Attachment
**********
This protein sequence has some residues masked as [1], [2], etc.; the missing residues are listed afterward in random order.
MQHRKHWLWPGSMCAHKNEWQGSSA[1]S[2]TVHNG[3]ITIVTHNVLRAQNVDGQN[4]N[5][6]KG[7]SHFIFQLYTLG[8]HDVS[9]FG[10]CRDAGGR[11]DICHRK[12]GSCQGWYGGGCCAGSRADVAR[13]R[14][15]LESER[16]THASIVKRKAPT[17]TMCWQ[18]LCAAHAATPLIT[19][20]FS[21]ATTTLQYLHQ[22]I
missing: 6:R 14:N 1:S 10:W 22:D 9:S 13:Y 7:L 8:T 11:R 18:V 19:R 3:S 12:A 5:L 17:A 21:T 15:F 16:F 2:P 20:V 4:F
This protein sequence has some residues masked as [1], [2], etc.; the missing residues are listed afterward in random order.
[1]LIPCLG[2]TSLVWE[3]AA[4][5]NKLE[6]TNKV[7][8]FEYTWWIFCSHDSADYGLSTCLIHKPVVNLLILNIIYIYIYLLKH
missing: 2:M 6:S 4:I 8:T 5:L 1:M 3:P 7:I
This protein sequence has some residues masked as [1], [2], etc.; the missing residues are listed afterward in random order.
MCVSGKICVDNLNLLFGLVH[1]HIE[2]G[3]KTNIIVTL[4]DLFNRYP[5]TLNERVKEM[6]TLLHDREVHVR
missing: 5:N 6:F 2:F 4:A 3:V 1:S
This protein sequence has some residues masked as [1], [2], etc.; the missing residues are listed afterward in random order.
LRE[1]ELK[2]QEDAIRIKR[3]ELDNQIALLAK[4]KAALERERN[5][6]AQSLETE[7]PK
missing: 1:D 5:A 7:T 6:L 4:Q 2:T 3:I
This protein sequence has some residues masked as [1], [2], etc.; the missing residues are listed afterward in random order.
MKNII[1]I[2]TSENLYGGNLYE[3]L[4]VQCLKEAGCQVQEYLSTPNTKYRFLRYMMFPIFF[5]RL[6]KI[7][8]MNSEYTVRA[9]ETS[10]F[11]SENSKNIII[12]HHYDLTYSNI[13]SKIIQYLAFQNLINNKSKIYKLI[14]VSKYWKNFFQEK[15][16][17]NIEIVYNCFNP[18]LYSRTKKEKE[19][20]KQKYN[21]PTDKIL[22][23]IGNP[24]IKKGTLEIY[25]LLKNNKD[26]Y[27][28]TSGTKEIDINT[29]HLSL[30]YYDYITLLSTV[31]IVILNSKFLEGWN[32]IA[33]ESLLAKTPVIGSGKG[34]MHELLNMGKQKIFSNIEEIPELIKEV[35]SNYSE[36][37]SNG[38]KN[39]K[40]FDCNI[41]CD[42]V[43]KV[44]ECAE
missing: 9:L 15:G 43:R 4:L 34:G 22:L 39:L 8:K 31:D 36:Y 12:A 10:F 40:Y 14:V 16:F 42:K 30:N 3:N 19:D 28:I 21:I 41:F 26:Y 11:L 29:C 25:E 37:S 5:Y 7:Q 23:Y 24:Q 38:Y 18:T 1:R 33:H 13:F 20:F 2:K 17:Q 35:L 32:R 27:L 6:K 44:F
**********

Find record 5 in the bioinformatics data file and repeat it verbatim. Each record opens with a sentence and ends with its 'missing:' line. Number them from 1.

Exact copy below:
This protein sequence has some residues masked as [1], [2], etc.; the missing residues are listed afterward in random order.
MKNII[1]I[2]TSENLYGGNLYE[3]L[4]VQCLKEAGCQVQEYLSTPNTKYRFLRYMMFPIFF[5]RL[6]KI[7][8]MNSEYTVRA[9]ETS[10]F[11]SENSKNIII[12]HHYDLTYSNI[13]SKIIQYLAFQNLINNKSKIYKLI[14]VSKYWKNFFQEK[15][16][17]NIEIVYNCFNP[18]LYSRTKKEKE[19][20]KQKYN[21]PTDKIL[22][23]IGNP[24]IKKGTLEIY[25]LLKNNKD[26]Y[27][28]TSGTKEIDINT[29]HLSL[30]YYDYITLLSTV[31]IVILNSKFLEGWN[32]IA[33]ESLLAKTPVIGSGKG[34]MHELLNMGKQKIFSNIEEIPELIKEV[35]SNYSE[36][37]SNG[38]KN[39]K[40]FDCNI[41]CD[42]V[43]KV[44]ECAE
missing: 9:L 15:G 43:R 4:L 34:G 22:L 39:L 8:K 31:D 36:Y 12:A 10:F 40:Y 14:V 16:F 42:K 30:N 3:N 19:D 28:I 21:I 41:F 26:Y 11:L 29:C 25:E 37:S 5:Y 7:Q 23:Y 24:Q 38:Y 18:T 1:R 33:H 13:F 20:F 2:K 17:Q 35:L 32:R 27:L 6:K 44:F